Ryanair has today announced that the financial year of 2021 was the most challenging year in its 35 year history. The airline said Covid-19 saw traffic collapse, almost overnight, from 149m to just 27.5m as many European Governments imposed flight bans, travel restrictions and national lockdowns.
There was a partial recovery during summer 2020, as initial lockdowns eased, however a second Covid-19 wave in Europe followed quickly in the autumn with a third wave in spring. Ryanair expects intra-European air travel capacity to be materially lower for the foreseeable future and that this will create opportunities to extend airport growth incentives, as the Group takes delivery of 210 new (lower cost) Boeing 737s.
Ryanair says it is encouraged by the recent release of multiple Covid-19 vaccines and hopes that the rollout will facilitate the resumption of intra-Europe air travel and tourism this summer. If, as is presently predicted, most European populations are vaccinated by September, then Rynair believes that it can look forward to a strong recovery in air travel, jobs and tourism in the second half of the current fiscal year (FY22). Ryanair says the recent strong increases in weekly bookings since early April suggests that this recovery has already begun.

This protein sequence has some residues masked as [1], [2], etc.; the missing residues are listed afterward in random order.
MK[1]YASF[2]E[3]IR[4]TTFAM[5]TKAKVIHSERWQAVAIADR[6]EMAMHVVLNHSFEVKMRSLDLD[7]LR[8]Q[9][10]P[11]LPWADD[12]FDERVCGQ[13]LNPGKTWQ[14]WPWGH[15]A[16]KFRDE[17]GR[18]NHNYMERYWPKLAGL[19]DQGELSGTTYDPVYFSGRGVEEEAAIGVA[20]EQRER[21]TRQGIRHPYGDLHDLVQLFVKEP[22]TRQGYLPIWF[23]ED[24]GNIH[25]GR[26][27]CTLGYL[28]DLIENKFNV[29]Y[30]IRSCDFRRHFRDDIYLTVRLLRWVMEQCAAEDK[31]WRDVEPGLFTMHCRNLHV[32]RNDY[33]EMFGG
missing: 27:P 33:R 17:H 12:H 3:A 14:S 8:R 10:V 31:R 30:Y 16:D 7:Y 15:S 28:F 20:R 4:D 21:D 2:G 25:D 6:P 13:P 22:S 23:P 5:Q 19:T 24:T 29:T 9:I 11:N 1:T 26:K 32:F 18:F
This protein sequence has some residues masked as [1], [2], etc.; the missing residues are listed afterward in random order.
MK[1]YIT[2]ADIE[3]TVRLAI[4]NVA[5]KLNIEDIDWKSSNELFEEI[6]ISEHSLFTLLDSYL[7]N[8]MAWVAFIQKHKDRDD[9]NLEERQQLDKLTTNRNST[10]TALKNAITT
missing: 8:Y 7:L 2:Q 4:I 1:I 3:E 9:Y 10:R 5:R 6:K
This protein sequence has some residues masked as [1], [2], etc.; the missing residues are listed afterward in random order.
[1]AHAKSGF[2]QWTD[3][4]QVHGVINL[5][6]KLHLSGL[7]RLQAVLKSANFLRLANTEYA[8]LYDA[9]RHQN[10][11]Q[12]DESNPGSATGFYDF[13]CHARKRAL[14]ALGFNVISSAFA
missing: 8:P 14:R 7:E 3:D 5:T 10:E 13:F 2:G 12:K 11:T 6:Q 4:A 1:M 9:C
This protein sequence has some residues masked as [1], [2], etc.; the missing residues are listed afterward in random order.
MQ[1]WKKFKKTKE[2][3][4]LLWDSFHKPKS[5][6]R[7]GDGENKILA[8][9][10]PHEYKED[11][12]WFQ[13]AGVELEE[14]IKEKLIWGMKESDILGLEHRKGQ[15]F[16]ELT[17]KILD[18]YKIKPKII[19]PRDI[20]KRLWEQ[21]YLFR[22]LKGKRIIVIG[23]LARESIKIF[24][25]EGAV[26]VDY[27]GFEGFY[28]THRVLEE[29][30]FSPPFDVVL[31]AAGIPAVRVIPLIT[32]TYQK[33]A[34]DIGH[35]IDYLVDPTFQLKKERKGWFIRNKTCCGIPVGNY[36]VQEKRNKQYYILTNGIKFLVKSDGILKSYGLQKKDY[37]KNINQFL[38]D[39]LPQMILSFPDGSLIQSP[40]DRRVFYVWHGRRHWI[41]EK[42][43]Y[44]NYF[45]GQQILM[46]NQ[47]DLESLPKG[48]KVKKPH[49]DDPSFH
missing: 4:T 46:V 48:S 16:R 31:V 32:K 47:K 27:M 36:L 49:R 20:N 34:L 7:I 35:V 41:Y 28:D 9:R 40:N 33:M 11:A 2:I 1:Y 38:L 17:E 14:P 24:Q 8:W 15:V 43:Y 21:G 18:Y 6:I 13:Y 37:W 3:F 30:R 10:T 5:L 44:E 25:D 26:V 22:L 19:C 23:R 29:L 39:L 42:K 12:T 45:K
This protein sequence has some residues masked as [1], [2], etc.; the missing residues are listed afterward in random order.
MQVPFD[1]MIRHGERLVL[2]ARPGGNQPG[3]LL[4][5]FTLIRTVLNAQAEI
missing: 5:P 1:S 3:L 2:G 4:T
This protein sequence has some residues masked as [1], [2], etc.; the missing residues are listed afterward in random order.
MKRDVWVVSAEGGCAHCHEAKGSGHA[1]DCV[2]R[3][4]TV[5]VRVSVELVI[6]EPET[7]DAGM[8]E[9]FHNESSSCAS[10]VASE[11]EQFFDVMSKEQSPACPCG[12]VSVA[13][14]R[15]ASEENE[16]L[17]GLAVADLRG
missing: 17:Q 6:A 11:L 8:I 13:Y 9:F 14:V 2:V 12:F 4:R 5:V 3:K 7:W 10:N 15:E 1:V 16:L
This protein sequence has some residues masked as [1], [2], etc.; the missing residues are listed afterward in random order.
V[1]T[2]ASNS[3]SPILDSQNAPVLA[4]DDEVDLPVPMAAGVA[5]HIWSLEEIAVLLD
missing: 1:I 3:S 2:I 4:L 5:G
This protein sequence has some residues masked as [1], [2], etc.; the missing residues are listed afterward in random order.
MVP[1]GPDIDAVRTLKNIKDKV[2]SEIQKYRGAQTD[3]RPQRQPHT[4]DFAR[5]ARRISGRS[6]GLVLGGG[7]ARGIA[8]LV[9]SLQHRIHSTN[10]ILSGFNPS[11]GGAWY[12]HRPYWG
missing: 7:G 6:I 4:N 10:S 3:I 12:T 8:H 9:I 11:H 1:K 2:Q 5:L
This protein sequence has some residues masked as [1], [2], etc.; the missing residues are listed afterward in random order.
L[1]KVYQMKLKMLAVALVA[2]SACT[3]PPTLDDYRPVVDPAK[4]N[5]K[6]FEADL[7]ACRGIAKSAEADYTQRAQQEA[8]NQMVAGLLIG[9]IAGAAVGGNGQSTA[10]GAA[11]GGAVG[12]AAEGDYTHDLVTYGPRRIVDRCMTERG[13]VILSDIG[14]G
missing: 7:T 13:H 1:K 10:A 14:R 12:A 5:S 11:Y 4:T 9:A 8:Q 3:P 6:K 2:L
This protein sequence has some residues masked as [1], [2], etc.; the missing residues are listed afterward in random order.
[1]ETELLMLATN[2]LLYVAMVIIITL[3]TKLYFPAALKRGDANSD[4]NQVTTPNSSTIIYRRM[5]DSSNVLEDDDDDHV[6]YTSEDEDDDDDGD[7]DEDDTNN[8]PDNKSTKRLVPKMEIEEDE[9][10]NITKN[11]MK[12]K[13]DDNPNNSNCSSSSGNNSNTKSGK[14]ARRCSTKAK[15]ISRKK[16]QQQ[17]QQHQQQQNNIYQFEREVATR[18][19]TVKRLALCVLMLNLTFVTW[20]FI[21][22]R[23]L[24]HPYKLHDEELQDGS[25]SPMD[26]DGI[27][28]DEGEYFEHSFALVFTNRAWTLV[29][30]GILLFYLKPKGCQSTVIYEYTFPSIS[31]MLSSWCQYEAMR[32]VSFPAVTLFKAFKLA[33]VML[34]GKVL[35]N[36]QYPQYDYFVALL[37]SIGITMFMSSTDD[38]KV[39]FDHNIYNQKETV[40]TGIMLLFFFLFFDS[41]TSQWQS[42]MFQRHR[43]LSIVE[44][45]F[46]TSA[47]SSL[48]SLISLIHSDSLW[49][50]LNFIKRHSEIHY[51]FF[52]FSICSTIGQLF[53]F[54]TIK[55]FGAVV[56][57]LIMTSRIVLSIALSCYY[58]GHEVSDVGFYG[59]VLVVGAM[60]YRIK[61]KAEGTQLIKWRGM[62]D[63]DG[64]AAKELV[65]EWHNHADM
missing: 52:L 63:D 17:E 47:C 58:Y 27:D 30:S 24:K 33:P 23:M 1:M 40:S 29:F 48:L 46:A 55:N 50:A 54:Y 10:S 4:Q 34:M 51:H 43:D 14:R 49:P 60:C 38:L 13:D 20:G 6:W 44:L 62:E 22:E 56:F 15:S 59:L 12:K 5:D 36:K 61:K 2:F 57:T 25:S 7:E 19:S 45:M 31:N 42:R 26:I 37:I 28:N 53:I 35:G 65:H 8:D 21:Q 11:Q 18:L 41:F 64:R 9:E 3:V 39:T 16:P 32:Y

In a statement today, Ryanair said, "Since March 2020, the Group has lowered cash burn by cutting costs, participating in EU Govt. payroll support schemes, cancelling share buybacks and deferring non-essential capex. Over the past year, the Group successfully raised c.€1.95bn in new finance (incl. €400m share placing, €850m eurobond and £600m CCFF) and cash was further boosted by supplier reimbursements during the year. This financial strength enables the Group to capitalise on the many growth opportunities that will be available post Covid-19."